Regenerating a Zero-Waste Mindset Through Youth Climate Education in Michigan
|Category|| Regenerate |
When people are empowered to create climate solutions at the local level, both their environment and community are revitalized.
Pashon Murray knows this firsthand. In 2010, the environmental entrepreneur co-founded Detroit Dirt, an organization that picks up food waste from companies across the metro area to make high-quality compost for local gardeners and farmers. Through this effort, urban growers join the agricultural sector, nutritious food is grown locally, and neighborhoods are beautified, all while the soil below is restored and the environment improved.
Now, Murray and Detroit Dirt want to inspire the next generation of climate solutions thinkers.
Empowering youth climate leadership
Funding for this project will create the “Climate Lab,” a K-12 educational program in Grand Rapids, Michigan. Students will learn about climate change, examine the impacts and environmental challenges their communities face, and develop solutions to those issues.
By empowering youth leadership, ideas can be turned into local action, and a regenerative, zero-waste mentality can spread throughout their neighborhoods and region.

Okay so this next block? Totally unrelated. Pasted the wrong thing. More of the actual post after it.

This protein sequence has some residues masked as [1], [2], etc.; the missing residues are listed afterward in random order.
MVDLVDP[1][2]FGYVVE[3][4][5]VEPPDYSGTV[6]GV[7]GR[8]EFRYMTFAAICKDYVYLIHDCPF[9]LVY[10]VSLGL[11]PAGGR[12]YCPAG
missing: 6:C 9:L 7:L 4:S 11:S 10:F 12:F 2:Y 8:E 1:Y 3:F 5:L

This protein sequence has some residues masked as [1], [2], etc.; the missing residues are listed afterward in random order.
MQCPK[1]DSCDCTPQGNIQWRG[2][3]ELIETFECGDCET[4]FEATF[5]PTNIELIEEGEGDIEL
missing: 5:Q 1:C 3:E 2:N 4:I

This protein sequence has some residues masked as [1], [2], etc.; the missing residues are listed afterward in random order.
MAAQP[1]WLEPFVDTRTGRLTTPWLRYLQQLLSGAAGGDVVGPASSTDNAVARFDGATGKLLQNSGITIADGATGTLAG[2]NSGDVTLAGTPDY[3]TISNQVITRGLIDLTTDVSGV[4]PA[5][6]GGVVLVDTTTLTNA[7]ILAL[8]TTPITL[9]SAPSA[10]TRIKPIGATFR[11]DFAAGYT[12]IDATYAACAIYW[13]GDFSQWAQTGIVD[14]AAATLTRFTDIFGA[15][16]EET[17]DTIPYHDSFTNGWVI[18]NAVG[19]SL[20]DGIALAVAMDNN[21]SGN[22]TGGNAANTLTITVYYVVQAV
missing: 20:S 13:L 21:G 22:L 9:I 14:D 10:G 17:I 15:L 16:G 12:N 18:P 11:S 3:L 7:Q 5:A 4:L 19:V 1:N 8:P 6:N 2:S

Creating climate education
The first step in building the Climate Lab is creating the curriculum. Local and regional climate and nature experts will team up with administrators, educators, and schools to develop a plan to teach students about climate science, the local ecosystem, and the connections between the economy and the environment.
Students will also learn about sustainable development at the state, national, and international levels and regenerative carbon reduction solutions, like composting and waste management. This education will also include social and environmental justice and how the two are intertwined.
Combining social and environmental justice
This project is a part of the Detroit Dirt’s overarching vision to create a zero-waste mindset that will clean and preserve the planet while uplifting communities.
Just as Murray saw a need for sustainable waste management and how through composting, locals could benefit by growing their own food and restoring the soil, the Climate Lab aims to inspire students to think in the same capacity and beyond.
Benefiting the community and the planet
The project will create more composting opportunities and better waste strategies for the local school systems, business districts, and communities as students learn from Detroit Dirt’s techniques and improve its process.
As a climate solution, this project will help solve the food waste epidemic destroying the environment and contributing to climate change. Teaching composting techniques and providing sustainable waste services eliminates the methane created and released into the atmosphere by improper food waste. Furthermore, the pollutants from the trash that leak into the soil and, ultimately, the water supply are also eradicated.
All life will benefit from a paradigm shift in education and community involvement revolving around improving the environment. The possibilities are endless in what climate solutions students can create and implement and how they can better their communities.